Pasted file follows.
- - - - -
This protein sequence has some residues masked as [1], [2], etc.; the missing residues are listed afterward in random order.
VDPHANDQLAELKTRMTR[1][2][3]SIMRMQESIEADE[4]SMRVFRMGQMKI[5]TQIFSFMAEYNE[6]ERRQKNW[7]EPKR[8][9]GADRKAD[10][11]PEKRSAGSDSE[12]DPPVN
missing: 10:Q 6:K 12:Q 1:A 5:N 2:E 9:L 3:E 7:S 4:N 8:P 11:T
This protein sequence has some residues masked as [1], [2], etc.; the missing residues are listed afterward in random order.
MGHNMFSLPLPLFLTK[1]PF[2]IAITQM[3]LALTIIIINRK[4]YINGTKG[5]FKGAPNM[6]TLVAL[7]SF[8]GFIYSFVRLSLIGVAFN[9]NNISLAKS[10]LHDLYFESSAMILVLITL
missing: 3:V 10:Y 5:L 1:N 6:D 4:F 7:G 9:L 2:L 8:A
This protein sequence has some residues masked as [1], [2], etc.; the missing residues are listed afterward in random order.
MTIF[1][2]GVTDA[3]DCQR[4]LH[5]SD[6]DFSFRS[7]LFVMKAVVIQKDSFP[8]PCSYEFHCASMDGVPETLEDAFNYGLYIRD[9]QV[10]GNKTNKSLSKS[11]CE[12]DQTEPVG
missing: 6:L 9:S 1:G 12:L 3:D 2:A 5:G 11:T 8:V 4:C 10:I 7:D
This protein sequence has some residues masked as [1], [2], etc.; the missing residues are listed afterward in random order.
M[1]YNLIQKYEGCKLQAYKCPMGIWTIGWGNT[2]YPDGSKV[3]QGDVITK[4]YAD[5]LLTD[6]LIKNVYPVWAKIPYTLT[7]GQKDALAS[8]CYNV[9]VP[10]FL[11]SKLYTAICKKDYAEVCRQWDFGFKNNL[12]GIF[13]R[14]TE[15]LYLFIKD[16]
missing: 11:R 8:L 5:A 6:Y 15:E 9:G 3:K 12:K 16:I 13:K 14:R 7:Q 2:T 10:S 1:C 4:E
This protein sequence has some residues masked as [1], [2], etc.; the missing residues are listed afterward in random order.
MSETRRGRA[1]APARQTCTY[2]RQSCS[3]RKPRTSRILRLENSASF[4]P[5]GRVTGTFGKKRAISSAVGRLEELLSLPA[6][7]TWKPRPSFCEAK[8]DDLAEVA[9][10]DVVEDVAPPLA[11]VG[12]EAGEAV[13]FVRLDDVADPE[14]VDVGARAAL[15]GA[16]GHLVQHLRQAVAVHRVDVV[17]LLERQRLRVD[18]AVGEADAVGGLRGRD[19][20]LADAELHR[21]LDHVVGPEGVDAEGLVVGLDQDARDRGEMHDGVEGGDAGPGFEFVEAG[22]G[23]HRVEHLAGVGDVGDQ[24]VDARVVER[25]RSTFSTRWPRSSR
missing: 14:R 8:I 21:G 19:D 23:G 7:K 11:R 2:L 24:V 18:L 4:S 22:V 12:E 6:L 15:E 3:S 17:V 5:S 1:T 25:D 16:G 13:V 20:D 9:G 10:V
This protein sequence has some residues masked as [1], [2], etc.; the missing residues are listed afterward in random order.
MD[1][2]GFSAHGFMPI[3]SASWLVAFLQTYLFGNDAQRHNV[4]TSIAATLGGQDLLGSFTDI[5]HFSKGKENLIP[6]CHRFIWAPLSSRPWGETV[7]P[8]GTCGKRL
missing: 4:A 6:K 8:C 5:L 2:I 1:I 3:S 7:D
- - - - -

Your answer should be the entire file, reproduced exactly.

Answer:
This protein sequence has some residues masked as [1], [2], etc.; the missing residues are listed afterward in random order.
VDPHANDQLAELKTRMTR[1][2][3]SIMRMQESIEADE[4]SMRVFRMGQMKI[5]TQIFSFMAEYNE[6]ERRQKNW[7]EPKR[8][9]GADRKAD[10][11]PEKRSAGSDSE[12]DPPVN
missing: 10:Q 6:K 12:Q 1:A 5:N 2:E 9:L 3:E 7:S 4:N 8:P 11:T
This protein sequence has some residues masked as [1], [2], etc.; the missing residues are listed afterward in random order.
MGHNMFSLPLPLFLTK[1]PF[2]IAITQM[3]LALTIIIINRK[4]YINGTKG[5]FKGAPNM[6]TLVAL[7]SF[8]GFIYSFVRLSLIGVAFN[9]NNISLAKS[10]LHDLYFESSAMILVLITL
missing: 3:V 10:Y 5:L 1:N 6:D 4:F 7:G 9:L 2:L 8:A
This protein sequence has some residues masked as [1], [2], etc.; the missing residues are listed afterward in random order.
MTIF[1][2]GVTDA[3]DCQR[4]LH[5]SD[6]DFSFRS[7]LFVMKAVVIQKDSFP[8]PCSYEFHCASMDGVPETLEDAFNYGLYIRD[9]QV[10]GNKTNKSLSKS[11]CE[12]DQTEPVG
missing: 6:L 9:S 1:G 12:L 3:D 2:A 5:G 11:T 8:V 4:C 10:I 7:D
This protein sequence has some residues masked as [1], [2], etc.; the missing residues are listed afterward in random order.
M[1]YNLIQKYEGCKLQAYKCPMGIWTIGWGNT[2]YPDGSKV[3]QGDVITK[4]YAD[5]LLTD[6]LIKNVYPVWAKIPYTLT[7]GQKDALAS[8]CYNV[9]VP[10]FL[11]SKLYTAICKKDYAEVCRQWDFGFKNNL[12]GIF[13]R[14]TE[15]LYLFIKD[16]
missing: 11:R 8:L 5:A 6:Y 15:E 9:G 3:K 12:K 16:I 13:K 14:R 7:Q 2:T 10:S 1:C 4:E
This protein sequence has some residues masked as [1], [2], etc.; the missing residues are listed afterward in random order.
MSETRRGRA[1]APARQTCTY[2]RQSCS[3]RKPRTSRILRLENSASF[4]P[5]GRVTGTFGKKRAISSAVGRLEELLSLPA[6][7]TWKPRPSFCEAK[8]DDLAEVA[9][10]DVVEDVAPPLA[11]VG[12]EAGEAV[13]FVRLDDVADPE[14]VDVGARAAL[15]GA[16]GHLVQHLRQAVAVHRVDVV[17]LLERQRLRVD[18]AVGEADAVGGLRGRD[19][20]LADAELHR[21]LDHVVGPEGVDAEGLVVGLDQDARDRGEMHDGVEGGDAGPGFEFVEAG[22]G[23]HRVEHLAGVGDVGDQ[24]VDARVVER[25]RSTFSTRWPRSSR
missing: 14:R 8:I 21:G 19:D 23:G 7:K 11:R 2:L 24:V 18:L 4:S 22:V 12:E 6:L 15:E 3:S 17:V 5:S 1:T 25:D 16:G 13:V 20:D 9:G 10:V
This protein sequence has some residues masked as [1], [2], etc.; the missing residues are listed afterward in random order.
MD[1][2]GFSAHGFMPI[3]SASWLVAFLQTYLFGNDAQRHNV[4]TSIAATLGGQDLLGSFTDI[5]HFSKGKENLIP[6]CHRFIWAPLSSRPWGETV[7]P[8]GTCGKRL
missing: 4:A 6:K 8:C 5:L 2:I 1:I 3:S 7:D